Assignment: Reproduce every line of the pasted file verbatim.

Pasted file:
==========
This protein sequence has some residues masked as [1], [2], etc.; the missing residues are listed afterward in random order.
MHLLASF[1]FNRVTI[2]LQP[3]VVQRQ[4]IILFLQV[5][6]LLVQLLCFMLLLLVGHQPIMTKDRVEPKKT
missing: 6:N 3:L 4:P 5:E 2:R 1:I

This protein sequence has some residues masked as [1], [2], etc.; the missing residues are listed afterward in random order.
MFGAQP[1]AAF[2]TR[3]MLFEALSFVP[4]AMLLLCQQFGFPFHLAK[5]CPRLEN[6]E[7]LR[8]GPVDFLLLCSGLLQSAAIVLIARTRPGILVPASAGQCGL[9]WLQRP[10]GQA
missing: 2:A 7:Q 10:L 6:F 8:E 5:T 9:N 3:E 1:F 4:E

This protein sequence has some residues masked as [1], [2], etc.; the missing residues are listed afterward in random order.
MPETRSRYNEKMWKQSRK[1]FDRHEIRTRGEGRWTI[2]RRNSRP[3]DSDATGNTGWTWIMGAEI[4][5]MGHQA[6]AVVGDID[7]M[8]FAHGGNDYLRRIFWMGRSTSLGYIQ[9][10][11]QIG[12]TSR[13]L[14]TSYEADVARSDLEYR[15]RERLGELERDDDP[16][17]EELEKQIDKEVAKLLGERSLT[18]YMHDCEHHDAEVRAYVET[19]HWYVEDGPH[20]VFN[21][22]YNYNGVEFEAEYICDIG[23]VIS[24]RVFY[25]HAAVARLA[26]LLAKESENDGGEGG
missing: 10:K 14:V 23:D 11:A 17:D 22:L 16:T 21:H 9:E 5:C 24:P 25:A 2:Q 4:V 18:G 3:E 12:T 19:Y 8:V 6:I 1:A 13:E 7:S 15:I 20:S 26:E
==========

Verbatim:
This protein sequence has some residues masked as [1], [2], etc.; the missing residues are listed afterward in random order.
MHLLASF[1]FNRVTI[2]LQP[3]VVQRQ[4]IILFLQV[5][6]LLVQLLCFMLLLLVGHQPIMTKDRVEPKKT
missing: 6:N 3:L 4:P 5:E 2:R 1:I

This protein sequence has some residues masked as [1], [2], etc.; the missing residues are listed afterward in random order.
MFGAQP[1]AAF[2]TR[3]MLFEALSFVP[4]AMLLLCQQFGFPFHLAK[5]CPRLEN[6]E[7]LR[8]GPVDFLLLCSGLLQSAAIVLIARTRPGILVPASAGQCGL[9]WLQRP[10]GQA
missing: 2:A 7:Q 10:L 6:F 8:E 5:T 9:N 3:E 1:F 4:E

This protein sequence has some residues masked as [1], [2], etc.; the missing residues are listed afterward in random order.
MPETRSRYNEKMWKQSRK[1]FDRHEIRTRGEGRWTI[2]RRNSRP[3]DSDATGNTGWTWIMGAEI[4][5]MGHQA[6]AVVGDID[7]M[8]FAHGGNDYLRRIFWMGRSTSLGYIQ[9][10][11]QIG[12]TSR[13]L[14]TSYEADVARSDLEYR[15]RERLGELERDDDP[16][17]EELEKQIDKEVAKLLGERSLT[18]YMHDCEHHDAEVRAYVET[19]HWYVEDGPH[20]VFN[21][22]YNYNGVEFEAEYICDIG[23]VIS[24]RVFY[25]HAAVARLA[26]LLAKESENDGGEGG
missing: 10:K 14:V 23:D 11:A 17:D 22:L 16:T 21:H 9:E 5:C 24:P 25:A 2:Q 4:V 18:G 3:E 12:T 19:Y 8:V 6:I 1:A 13:E 7:S 15:I 20:S 26:E